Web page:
Ann Dawson August
Santee Wateree Regional Transportation Authority
I must begin by thanking the Mass Transit magazine staff for the opportunity to provide comments to this vital topic. As a small urban and rural transit director in South Carolina, I initially found out quickly the importance of what I call the Big Four Cs — communications, collaboration, cooperation and commitment. All of these are important when it comes to working with your board of directors and them working with you. However, it is extremely important first to note that all boards are not created equal. …
Some boards are appointed by the local governments in which the transit system serves and then others may be elected. The diversity of each transit board member is significant, which transcends gender, race and ethic origin; the diversity I am talking about refers to their business and/or community backgrounds; in essence what are they bringing to the transit board regarding knowledge and experience.
I will direct my comments on the subject based upon an appointed transit board, since my transit board members are appointed via the local governments and the legislative delegation in the areas served by our transit system. As a transit director, we must work with all board members regardless of the reasons why they chose to serve on the transit board (community service, interest in public transit, just because they were asked by the appointing authority, or they feel they can help someone get a job); all of the reasons are important; however, in the whole scheme of things, none of that really matters. What matters most is not why the board member is on the board, but the people to whom we are accountable (the taxpayers), to those persons currently being served and those potential passenger that can be served by the transit system.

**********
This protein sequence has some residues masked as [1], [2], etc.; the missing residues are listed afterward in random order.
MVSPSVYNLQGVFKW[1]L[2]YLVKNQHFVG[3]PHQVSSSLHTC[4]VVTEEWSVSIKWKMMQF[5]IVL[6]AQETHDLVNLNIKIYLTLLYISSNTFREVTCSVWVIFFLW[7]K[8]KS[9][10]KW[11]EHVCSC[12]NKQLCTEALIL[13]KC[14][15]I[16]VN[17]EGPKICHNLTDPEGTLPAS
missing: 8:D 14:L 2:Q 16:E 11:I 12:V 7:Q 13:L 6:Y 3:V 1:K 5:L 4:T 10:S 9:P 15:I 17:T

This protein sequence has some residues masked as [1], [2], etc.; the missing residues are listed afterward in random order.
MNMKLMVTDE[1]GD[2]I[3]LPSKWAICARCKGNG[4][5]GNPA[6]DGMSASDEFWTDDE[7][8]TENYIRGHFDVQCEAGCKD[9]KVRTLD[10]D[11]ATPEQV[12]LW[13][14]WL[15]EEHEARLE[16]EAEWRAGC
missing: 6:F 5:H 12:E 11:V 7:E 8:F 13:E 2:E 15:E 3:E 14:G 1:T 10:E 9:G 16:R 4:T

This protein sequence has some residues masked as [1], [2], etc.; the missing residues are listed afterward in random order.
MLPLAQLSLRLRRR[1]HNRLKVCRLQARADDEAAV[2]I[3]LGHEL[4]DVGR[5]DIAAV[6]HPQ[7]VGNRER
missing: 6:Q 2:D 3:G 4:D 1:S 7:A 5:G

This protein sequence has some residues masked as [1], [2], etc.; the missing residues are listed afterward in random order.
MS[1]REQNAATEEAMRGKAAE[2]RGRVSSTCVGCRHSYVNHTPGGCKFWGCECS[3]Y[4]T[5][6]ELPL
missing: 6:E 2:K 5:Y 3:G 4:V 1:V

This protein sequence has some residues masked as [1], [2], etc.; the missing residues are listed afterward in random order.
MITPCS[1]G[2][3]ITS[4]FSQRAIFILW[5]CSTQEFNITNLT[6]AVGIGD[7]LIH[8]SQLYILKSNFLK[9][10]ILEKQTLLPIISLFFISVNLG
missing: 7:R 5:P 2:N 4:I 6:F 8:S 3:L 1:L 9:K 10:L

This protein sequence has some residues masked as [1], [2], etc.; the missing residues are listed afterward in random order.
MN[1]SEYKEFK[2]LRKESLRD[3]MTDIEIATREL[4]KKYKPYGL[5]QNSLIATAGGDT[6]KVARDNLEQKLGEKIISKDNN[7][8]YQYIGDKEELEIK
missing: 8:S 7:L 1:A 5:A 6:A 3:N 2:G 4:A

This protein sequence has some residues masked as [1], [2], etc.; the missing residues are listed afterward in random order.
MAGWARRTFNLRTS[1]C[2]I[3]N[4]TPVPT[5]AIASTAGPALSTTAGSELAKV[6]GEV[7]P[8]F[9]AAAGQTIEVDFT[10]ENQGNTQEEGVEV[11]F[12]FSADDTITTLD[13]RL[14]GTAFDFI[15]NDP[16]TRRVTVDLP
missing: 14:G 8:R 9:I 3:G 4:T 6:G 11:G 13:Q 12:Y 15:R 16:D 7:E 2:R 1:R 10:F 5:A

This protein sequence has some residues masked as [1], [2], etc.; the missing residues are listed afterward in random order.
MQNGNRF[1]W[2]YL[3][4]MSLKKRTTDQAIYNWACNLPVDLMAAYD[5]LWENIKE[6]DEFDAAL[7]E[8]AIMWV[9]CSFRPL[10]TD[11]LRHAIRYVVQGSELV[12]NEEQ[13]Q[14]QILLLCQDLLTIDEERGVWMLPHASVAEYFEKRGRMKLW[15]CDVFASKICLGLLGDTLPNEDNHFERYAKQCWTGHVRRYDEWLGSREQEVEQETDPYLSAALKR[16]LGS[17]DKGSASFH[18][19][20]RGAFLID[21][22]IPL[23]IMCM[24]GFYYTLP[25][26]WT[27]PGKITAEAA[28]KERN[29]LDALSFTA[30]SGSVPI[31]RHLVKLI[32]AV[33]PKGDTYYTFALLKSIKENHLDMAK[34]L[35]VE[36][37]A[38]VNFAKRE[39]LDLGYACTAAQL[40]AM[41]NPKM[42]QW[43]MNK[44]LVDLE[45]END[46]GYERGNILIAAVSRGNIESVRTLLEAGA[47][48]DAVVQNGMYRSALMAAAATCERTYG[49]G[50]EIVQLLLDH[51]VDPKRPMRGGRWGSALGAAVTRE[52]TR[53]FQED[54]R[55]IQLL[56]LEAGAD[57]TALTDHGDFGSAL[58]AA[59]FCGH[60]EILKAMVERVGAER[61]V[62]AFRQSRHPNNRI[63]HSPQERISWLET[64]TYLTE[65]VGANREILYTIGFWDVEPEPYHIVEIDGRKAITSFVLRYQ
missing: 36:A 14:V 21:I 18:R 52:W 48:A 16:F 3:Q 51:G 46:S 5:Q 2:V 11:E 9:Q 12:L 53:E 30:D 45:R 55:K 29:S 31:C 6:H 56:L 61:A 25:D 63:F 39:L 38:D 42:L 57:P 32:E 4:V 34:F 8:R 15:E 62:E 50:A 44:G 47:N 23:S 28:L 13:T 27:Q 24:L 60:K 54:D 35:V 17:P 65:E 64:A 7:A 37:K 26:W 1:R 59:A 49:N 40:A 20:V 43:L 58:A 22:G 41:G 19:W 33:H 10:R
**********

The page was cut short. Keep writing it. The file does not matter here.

In order to fully address the question, I had to determine what I believe really makes a good transit board, and it all goes back to my first comments about the Big Four Cs. In my opinion, to be a good transit board, the members must first be willing to commit to the board responsibilities by understanding the difference between governance and operations. Attend meetings regularly, review materials received and be prepared to discuss topics as an active participant.
The following are just some more examples of what I consider to be standards for good transit boards:
The board members must be about open and honest communications — respecting views and opinions that are not their own.
The board members must be committed and understand the importance of public transportation and advocate for it. And understand the significance of building cohesive relationships with the community, local and state leaders who can or will make transit-related decisions.
The board members must always be focused on what the key issues are that may be affecting the transit system and the board’s purpose. Take the time to learn as much about the transit industry as possible and be aware of current events surrounding transit.
The board members should be able to assess the local and state environments based upon collaboration, coordination and communications with others in the industry. Be active participants in local, regional, state and national workshops, training sessions and conferences to network with those in the industry through associated interests.
Board members should discuss among themselves and work closely with the transit director/CEO regarding strategic goals and annual objectives.
I realized early on that the reason most transit board members did not grasp the full extent of their responsibility is because of the lack of exposure to public transit information when they are initially appointed to a transit board. This is why I consider it to be extremely significant for them to be exposed to as much transit information as possible via board orientation. Each board member should have a job description, as well as interaction, when possible, with other transit board members.